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Pirates of the Caribbean: Dead Man's Chest

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First movie I've seen in a theatre this year. I enjoyed the first Pirates movie a lot. I'd heard that this one was just one madcap escape after another. And Bruce told me that the special effects were way overused. Well done, but enough onscreen time to the point that they got in the way. And I concur with both of those assessments.

Wow, I'm having trouble remembering the beginning of this movie, and it's only been a week and a half. I guess Our Heroes have become separated. Orlando and Kiera (yumyum) are in the midst of their marraige ceremony. They're interrupted by the new commodore (I think it is.)

Funny. I can't remember how Orlando escapes. I can remember Keira's escape, with the help of her father. And she ends up making a deal with the commodore to go after Jack to get his magic compass in exchange for a pardon for Orlando. But Orlando's escape eludes me completely.

Early on they introduce the kraken, a mythical giant squid. Unfortunately, they wrote in an inconsistency within the movie. In the first attack, the entire encounter is over in just a few seconds. In two later attacks, they last quite a long time. Partly, the last encounter is a plot device to give Our Heroes enough time to drive it off. Which feels a bit contrived.

But I think the main reason for the extended encounter is to show off the special effects. I have to admit, they do look remarkably lifelike. Both in the way the kraken moves, and in the way it reacts to the other objects in the scene. It really is amazing.

But it's also a case of over-using the effect. It feels like either the director is using the special effects as a crutch to add time to the movie. Or, the producers are so enamored with the concept that they overrode the director and insisted that he put more into the movie.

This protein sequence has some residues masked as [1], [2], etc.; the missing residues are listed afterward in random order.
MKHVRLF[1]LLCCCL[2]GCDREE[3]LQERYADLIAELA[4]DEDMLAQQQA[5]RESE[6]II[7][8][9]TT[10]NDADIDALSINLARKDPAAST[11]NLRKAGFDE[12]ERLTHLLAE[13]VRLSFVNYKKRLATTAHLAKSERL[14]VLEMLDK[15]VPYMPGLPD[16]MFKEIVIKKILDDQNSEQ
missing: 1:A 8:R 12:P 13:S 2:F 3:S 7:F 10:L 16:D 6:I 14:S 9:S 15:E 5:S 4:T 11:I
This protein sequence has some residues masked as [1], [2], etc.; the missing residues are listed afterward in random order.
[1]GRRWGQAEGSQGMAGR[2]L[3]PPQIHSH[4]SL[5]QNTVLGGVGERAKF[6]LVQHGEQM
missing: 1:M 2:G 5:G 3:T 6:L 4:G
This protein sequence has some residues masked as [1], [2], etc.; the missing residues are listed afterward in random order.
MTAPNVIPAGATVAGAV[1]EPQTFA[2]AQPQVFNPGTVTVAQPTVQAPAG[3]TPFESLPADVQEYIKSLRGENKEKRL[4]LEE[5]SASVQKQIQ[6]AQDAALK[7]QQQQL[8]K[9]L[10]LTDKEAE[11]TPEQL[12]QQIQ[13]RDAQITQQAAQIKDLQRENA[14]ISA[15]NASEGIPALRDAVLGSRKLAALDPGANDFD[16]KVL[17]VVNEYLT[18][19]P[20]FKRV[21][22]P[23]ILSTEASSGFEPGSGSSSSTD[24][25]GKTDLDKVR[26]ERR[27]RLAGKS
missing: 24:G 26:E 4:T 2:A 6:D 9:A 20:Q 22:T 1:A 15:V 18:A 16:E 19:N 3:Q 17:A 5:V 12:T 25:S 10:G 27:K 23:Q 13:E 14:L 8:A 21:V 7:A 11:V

They go even more overboard with the character effects. The first movie had a great device in that you only saw the effects when the characters were in moonlight. Therefore, they had a built-in excuse to only use the effect in short spurts.

In this movie, the Flying Dutchman's crew gets a lot of screen time. Especially the captain. And they try to throw in so many little quirks and fidgets that they really do get in the way of the flow of the story.

Similarly, I agree with the reports of the overabundance of escape scenes. Some were kind of clever. They had a three-way sword fight over a prize that was inside a fifteen-foot water wheel that had broken loose and was rolling across the landscape. The dynamics of that fight sequence were really very interesting.

But there were a couple of other chases leading up to it, and more fighting afterwards. There really wasn't much room left for any story. They managed to sneak in a little bit of character interaction here and there. But those ended up being very teeny bits of the movie.

On my brother's Total Movie Value Scale, Pay Per View with Popcorn and Drinks. Kinda fun.  Not horrible, but clearly just a setup for the next film.

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Last modified: August 18, 2006
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